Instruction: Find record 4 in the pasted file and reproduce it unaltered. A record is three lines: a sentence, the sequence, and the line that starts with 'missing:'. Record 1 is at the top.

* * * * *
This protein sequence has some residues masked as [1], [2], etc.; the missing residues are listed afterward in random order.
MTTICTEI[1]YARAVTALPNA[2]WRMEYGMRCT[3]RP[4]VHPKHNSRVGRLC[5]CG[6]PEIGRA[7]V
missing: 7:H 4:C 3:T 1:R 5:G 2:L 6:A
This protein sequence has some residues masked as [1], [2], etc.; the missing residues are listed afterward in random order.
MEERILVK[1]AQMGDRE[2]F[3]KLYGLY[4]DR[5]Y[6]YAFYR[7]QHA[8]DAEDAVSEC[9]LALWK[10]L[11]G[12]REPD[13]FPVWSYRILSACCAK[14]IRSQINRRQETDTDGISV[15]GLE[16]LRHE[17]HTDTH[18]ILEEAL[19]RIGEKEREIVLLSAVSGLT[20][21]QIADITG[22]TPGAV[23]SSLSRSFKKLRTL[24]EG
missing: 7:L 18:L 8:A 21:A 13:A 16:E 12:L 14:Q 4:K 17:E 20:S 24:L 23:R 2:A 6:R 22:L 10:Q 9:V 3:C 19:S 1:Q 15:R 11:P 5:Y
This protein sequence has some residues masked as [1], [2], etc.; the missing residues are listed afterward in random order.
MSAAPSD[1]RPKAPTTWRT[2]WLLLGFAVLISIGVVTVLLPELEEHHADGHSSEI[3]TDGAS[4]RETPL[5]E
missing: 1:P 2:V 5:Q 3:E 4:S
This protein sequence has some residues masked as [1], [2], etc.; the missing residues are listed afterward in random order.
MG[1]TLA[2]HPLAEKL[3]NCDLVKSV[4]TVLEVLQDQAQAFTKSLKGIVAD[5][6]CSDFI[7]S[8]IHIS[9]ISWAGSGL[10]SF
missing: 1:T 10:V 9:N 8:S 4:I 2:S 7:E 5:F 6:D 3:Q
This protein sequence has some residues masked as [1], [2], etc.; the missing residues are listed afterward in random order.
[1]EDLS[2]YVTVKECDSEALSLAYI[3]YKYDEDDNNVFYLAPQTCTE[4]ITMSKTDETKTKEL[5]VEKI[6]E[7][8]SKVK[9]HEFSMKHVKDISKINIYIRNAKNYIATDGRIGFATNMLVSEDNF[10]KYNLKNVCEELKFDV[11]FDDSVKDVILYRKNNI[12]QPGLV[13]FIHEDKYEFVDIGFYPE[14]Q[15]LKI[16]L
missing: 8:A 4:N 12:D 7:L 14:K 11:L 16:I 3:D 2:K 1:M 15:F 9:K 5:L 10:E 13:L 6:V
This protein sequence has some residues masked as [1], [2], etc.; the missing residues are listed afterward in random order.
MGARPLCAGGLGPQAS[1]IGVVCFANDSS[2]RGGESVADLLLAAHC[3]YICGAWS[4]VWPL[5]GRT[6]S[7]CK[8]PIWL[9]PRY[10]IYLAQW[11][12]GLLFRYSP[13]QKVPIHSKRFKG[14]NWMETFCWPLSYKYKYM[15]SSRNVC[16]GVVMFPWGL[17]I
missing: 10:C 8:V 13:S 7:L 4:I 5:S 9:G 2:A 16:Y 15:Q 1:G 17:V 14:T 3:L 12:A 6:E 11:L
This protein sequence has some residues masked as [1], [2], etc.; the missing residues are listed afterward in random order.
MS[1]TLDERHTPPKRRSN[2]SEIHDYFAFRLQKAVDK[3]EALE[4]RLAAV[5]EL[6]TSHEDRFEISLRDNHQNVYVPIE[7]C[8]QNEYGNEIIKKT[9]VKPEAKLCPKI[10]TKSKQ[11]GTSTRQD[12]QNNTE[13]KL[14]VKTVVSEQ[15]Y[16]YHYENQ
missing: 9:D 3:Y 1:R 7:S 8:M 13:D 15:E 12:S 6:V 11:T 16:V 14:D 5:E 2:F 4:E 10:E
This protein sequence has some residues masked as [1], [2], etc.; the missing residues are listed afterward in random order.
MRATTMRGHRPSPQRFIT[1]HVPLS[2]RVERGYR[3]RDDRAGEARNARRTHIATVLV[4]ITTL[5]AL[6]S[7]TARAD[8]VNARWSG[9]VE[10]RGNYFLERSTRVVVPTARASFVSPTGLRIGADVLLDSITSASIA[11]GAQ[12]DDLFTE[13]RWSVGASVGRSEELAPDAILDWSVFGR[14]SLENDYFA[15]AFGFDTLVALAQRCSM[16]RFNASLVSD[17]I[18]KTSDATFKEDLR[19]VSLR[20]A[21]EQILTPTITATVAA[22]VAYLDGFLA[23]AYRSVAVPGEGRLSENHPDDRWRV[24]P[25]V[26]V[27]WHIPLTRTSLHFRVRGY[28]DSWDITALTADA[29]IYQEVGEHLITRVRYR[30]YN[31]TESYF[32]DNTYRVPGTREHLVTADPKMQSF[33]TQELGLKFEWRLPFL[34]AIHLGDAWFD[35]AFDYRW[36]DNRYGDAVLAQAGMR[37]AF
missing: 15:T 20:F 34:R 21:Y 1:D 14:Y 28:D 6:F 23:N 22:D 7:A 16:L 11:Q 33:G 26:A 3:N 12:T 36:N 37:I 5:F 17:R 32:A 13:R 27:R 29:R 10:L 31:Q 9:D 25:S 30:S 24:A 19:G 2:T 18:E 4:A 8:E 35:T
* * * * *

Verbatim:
This protein sequence has some residues masked as [1], [2], etc.; the missing residues are listed afterward in random order.
MG[1]TLA[2]HPLAEKL[3]NCDLVKSV[4]TVLEVLQDQAQAFTKSLKGIVAD[5][6]CSDFI[7]S[8]IHIS[9]ISWAGSGL[10]SF
missing: 1:T 10:V 9:N 8:S 4:I 2:S 7:E 5:F 6:D 3:Q